Announcer Ernie Harwell was the legendary “Voice of Summer” for the Detroit Tigers. Anyone who listened to broadcasts of the games remembers his voice, his memorable calls, his quick wit, and his humanity. So, it makes sense then that when Wayne State University created a new athletic field, the school honored the memory of the great man who was such an integral part of Detroit history until he passed away in 2010.

The Wayne State University Department of Athletics had its grand opening for the Harwell Field Facility on April 18, 2017 after an initial groundbreaking on August 8, 2016. The entire $2.3 million cost was paid from private donations with no state funding.

Williams Electrical and Telecommunications Co. (Williams) was selected by general contractor Brencal Contractors to work alongside D’Aloisio Masonry to create the unique facility. Williams installed the electrical power for the lighting, signage, scoreboard, and monitors both inside the building and on the field. The Harwell Field sign features two-foot-tall LED illuminated letters.

The facility evokes baseball history throughout. Through an arrangement with the Detroit Historical Society made years earlier, the left field scoreboard from the former Tiger Stadium has been made functional and is attached to the base of the left field wall. A replica Fenway Park outfield fence was installed matching the original in Boston including a 37-foot-high “Green Monster” outfield configuration and right field foul pole just like at Fenway.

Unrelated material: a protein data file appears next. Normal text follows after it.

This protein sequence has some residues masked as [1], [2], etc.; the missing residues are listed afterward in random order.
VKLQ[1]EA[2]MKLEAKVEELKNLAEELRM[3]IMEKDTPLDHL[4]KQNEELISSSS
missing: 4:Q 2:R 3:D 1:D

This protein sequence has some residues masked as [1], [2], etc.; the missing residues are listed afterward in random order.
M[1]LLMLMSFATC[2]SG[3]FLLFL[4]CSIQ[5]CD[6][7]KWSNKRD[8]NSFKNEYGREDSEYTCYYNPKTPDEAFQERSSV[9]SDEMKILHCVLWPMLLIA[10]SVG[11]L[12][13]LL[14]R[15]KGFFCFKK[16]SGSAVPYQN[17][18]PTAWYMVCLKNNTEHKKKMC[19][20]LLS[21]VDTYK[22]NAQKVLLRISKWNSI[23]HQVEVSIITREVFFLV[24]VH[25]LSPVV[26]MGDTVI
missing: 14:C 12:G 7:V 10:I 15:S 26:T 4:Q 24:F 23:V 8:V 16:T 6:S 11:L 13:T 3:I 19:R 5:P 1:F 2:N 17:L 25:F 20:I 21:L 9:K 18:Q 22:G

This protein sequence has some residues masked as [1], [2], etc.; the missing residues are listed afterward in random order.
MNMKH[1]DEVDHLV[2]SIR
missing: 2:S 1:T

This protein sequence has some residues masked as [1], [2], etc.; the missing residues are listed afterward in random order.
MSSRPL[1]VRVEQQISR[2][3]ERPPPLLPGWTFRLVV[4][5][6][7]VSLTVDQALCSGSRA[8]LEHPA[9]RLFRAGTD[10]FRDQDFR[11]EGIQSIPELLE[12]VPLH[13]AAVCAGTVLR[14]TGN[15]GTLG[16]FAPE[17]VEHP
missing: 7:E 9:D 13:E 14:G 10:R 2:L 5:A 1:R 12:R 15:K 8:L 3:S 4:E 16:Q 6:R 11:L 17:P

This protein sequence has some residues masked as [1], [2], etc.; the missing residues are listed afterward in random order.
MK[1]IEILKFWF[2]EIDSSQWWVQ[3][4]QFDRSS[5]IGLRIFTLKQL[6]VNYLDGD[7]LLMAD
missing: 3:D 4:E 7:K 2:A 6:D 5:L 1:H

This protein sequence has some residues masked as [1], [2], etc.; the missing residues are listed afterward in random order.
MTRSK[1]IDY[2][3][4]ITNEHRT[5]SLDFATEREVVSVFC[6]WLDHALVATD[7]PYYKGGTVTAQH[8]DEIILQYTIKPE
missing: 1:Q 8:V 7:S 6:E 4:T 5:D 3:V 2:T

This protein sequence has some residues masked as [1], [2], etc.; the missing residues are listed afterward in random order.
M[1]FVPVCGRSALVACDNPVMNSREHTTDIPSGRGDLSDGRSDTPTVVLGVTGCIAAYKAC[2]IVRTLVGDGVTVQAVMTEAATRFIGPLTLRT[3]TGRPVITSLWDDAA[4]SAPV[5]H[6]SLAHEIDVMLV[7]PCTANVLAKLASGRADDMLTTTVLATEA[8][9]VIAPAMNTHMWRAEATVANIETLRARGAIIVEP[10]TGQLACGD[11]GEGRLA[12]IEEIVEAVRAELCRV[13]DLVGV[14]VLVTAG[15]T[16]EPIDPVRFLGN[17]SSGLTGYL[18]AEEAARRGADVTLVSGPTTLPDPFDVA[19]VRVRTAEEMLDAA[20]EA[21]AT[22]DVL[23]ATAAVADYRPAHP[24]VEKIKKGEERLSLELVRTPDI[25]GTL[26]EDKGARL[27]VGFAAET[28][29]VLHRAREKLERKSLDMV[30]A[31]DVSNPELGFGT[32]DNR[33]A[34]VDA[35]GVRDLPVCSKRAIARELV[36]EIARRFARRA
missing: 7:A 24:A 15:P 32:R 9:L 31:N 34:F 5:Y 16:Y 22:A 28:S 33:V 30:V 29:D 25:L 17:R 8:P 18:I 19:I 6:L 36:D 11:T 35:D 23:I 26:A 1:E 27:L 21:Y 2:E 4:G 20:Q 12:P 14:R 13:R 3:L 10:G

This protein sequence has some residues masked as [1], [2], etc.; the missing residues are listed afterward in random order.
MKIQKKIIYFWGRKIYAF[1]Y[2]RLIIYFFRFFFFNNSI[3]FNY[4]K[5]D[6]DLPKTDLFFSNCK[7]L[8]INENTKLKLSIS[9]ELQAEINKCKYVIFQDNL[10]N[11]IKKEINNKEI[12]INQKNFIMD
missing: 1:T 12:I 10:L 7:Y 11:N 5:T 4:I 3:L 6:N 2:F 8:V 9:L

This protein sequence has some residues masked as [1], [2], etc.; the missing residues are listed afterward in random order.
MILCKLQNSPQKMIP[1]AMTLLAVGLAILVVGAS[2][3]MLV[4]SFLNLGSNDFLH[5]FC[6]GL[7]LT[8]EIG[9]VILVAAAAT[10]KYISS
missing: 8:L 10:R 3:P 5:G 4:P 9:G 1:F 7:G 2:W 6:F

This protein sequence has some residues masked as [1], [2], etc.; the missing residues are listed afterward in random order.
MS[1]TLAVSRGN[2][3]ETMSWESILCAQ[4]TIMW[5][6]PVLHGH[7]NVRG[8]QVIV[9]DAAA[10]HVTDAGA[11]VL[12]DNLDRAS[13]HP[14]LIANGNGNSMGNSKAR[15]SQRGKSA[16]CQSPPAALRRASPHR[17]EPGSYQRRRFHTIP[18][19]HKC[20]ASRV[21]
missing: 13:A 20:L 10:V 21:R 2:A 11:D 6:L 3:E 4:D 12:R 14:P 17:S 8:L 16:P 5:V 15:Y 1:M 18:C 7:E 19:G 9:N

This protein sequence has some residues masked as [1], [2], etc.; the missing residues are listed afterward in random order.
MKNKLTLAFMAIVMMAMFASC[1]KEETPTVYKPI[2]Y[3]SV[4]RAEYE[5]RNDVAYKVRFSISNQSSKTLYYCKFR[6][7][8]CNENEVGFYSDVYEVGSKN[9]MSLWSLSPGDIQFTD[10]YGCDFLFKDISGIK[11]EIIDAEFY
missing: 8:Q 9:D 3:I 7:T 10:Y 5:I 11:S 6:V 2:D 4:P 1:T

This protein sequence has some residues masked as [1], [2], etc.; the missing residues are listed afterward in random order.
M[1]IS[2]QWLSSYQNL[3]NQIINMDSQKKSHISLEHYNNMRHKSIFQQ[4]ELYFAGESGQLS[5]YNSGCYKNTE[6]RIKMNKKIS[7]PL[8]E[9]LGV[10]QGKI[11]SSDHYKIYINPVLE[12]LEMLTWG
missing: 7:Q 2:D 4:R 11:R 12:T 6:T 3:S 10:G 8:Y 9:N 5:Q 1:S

The building itself is a replica of Brooklyn Dodgers Ebbets Field Rotunda (main entrance) with the fabric awning and metal rail and screen replicating Ebbets where Ernie started his career in 1948. Even the Harwell Field signage atop the facility is based on the signage at Ebbets.

Inside the look continues. The 2,675 gross sq. ft. building area features a red, sunbaked clay colored polished concrete floor that gives it the look of a baseball infield. The suspended, acoustical tiled cloud ceilings are dimensionally proportionate to resemble home plate. Brick headers and soldier courses (vertical brick) detail early 20th century baseball stadiums are accented by true limestone arches. The ground face concrete block on the interior gives the area an earthen look to match the floor.

The baseball overhang matches Tiger Stadium’s right field while the Schaefer scoreboard inside the building is a replica of the unique Ebbets Field scoreboard on which the “H” lit up for a hit and the “E” for an error.